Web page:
Life without the fullback

Al Bello

What does this mean to the run game?

Despite playing in only 35% of the offensive plays last year, Michael Robinson stood as one of the key figures within the Seahawks philosophy and run scheme. Sure, he will be missed, but that 65% can - and probably will - sustain the dangerous and aggressive ground game we've seen in the past two seasons. Remember, this is Darrell Bevell - the man who called multiple WR passes with Golden Tate last year - we're talking about. This is Tom Cable - the man who churned out 1000 yard rushers with even worse talent - we're working with. There will be no doubt that none of the candidates can replace Robinson as a dynamic lead blocker, but then again, those players are rare and brief. If anything, the Seahawks will be (and perhaps already have been) prepared to line up in a formation without him come Sunday, even if it will be done unconventionally or creatively. Whether or not this concept will translate to success however, well, we'll see pretty soon.

  • Expect to see a lot more read-option plays. One of the most intriguing and effective concepts regarding RO is that the "give" part of the play translates into another blocker on the field. Every time that Russell Wilson and Marshawn Lynch effectively holds the ball on the give one defensive player will be frozen - and in turn, cuts himself off from the play when the decision is actually made. Adding on to the fact that our quarterback is an actual running threat (unlike, say Jay Cutler) gives more credibility to the "give" and churns out a more effective and imaginary block.

    Bevell once reiterated that the Seahawks only run read-option as 10% of their playbook, but I believe that's only true in writing (and football vocabulary). Read-option is also perhaps one of the best and most effective play-action setups, especially because it freezes a dangerous, oncoming pass rusher on his steps. Without Robinson's pass blocking skills, it's definitely one of the safer bets than putting out Christine Michael or Derrick Coleman.

  • Back in 2011 when Bevell was first hired there was a lot of circulation with regards to 2TE sets. Obviously the injury to John Carlson made things fall apart, but there were numerous times when Zach Miller or Anthony McCoy were used as H-Backs instead of traditional tight ends. This meant that either one of them would be motioned into a fullback type and crack block on the last guy on the line. As you can see here, it often worked to great effect:

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    ZBS guru Alex Gibbs once described that his FB should be more akin to "a guard that could catch", and as committed as the Seahawks are to the run, there should be no objections to a more diverse and versatile offense. Using two tight end formations puts the defense in a jam too, and it spreads out the front seven in order to get an equal amount of coverage between the two sides, forcing the interior holes to be wider with bigger splits. (Editor's Note: With only two TEs on the official roster this afternoon, expect the Seahawks to swing for a third TE via waiver or trades, or perhaps even use Ware/Coleman as the H-Back)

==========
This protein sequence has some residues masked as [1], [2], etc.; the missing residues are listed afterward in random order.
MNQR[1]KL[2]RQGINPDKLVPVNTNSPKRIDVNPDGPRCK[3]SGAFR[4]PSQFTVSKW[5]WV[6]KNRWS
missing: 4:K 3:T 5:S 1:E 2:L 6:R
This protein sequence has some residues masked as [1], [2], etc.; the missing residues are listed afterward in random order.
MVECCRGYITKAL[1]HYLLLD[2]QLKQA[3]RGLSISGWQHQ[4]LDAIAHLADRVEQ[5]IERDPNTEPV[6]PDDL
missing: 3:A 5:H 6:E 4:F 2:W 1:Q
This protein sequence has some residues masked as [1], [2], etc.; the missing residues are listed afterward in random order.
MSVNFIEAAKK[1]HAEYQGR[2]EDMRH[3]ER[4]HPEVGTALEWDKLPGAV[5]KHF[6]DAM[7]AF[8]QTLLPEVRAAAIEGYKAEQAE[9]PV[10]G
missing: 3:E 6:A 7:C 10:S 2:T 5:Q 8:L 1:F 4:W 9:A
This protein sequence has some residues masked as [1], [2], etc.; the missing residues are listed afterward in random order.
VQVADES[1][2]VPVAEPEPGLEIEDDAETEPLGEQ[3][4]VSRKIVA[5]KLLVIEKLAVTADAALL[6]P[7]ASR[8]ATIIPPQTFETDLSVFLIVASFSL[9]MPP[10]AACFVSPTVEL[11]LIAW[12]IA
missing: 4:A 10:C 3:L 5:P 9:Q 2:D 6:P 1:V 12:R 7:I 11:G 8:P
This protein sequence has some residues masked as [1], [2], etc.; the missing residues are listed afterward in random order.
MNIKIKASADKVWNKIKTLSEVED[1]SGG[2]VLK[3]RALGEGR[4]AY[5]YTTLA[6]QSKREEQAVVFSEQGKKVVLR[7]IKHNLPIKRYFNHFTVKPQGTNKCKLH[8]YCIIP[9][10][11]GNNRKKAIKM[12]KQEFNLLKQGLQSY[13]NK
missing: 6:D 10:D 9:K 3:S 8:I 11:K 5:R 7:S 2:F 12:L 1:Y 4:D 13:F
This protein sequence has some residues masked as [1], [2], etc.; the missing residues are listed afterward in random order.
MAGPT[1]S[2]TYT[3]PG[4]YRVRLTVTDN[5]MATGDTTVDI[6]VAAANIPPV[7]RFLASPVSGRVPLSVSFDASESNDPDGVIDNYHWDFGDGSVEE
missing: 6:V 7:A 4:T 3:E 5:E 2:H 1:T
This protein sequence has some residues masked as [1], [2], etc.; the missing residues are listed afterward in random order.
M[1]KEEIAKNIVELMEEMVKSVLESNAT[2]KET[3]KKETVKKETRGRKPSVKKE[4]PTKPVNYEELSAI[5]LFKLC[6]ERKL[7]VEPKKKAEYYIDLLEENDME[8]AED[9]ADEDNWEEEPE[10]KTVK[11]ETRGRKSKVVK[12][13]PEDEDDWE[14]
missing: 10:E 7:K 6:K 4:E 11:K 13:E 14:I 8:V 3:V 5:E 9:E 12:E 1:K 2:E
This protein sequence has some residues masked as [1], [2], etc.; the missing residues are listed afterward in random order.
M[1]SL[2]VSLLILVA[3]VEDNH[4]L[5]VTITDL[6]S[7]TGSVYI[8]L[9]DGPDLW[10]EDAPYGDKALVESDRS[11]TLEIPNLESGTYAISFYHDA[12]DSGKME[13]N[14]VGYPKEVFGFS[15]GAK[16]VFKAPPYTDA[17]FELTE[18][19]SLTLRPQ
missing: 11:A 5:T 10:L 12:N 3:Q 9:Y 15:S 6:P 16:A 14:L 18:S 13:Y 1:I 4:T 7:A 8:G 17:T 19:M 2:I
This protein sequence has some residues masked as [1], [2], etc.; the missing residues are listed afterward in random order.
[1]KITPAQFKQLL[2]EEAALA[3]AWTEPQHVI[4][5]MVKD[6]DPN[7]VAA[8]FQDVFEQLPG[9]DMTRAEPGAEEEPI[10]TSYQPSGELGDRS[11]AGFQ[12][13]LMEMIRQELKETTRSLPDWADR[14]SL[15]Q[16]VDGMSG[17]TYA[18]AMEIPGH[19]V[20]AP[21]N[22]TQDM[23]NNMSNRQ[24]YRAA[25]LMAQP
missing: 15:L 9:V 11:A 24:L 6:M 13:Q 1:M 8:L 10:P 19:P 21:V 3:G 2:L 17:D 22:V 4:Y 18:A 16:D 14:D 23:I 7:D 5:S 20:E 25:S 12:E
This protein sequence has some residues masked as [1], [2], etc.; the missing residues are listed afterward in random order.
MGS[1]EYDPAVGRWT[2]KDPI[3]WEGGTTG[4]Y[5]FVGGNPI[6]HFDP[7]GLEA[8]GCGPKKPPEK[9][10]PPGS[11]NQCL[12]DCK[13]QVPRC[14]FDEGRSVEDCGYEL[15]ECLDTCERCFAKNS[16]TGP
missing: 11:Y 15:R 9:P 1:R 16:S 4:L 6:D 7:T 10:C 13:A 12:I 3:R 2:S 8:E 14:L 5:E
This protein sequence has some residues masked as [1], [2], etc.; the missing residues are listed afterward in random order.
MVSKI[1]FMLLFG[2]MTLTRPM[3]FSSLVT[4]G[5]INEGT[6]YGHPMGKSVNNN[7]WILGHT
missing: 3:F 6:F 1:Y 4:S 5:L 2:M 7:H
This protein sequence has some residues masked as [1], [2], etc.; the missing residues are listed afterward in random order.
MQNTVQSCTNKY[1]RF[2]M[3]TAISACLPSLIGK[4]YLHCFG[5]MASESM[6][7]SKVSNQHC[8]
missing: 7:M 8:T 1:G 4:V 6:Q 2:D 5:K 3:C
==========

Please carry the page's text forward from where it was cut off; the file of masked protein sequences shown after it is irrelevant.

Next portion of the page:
• Speaking of wide, I believe that Wide Zone will make its long awaited return to the Seahawks Zone Blocking now that the team is strictly without a fullback. If you recall, ZBS separates its plays into two different types when broken down into layman's terms: Wide Zone, for runs outside of the tackle, and Tight Zone, for runs usually between the tackles. Tom Cable has a fondness for running tight zone most of the time, hence why you usually see Marshawn Lynch break tackles and attack/push the defense backwards rather than bounce himself into a tackle for a loss. It's the straightforward mantra to the zero-loss policy, and the closest the ZBS will come towards power running.

    With that said, the Seahawks do run wide zone; it's just not on par with their tight zone performance. Partially, this is due to personnel and skillset. Lynch's abilities are best when he's upfield, so to put him out on a pitch play will limit his effectiveness. However, wide zone requires a lot of stretch on the offensive line, meaning that the players must be effective enough to cross the defender and get the block on the edge. I haven't seen enough confidence with either ones or twos to believe that wide zone will be a consistent success, but then again, good things have happened before.

  • A minor note, but cutbacks will be especially important now that Robinson is gone as a lead blocker. The fullback job is to oftenly punches a hole for his running back to go through amidst large sloths of players, and Robinson has done a spectacular job of that here. In any ordinary circumstances where the new FB hesitates or there isn't a pair of "eyes" that Lynch can trust on, bouncing back to the opposite side will be vital.

  • Finally, you could just have Russell WIlson pass the ball and go PA all day. Seriously, if you combine everything above, Wilson should have no trouble finding open targets.
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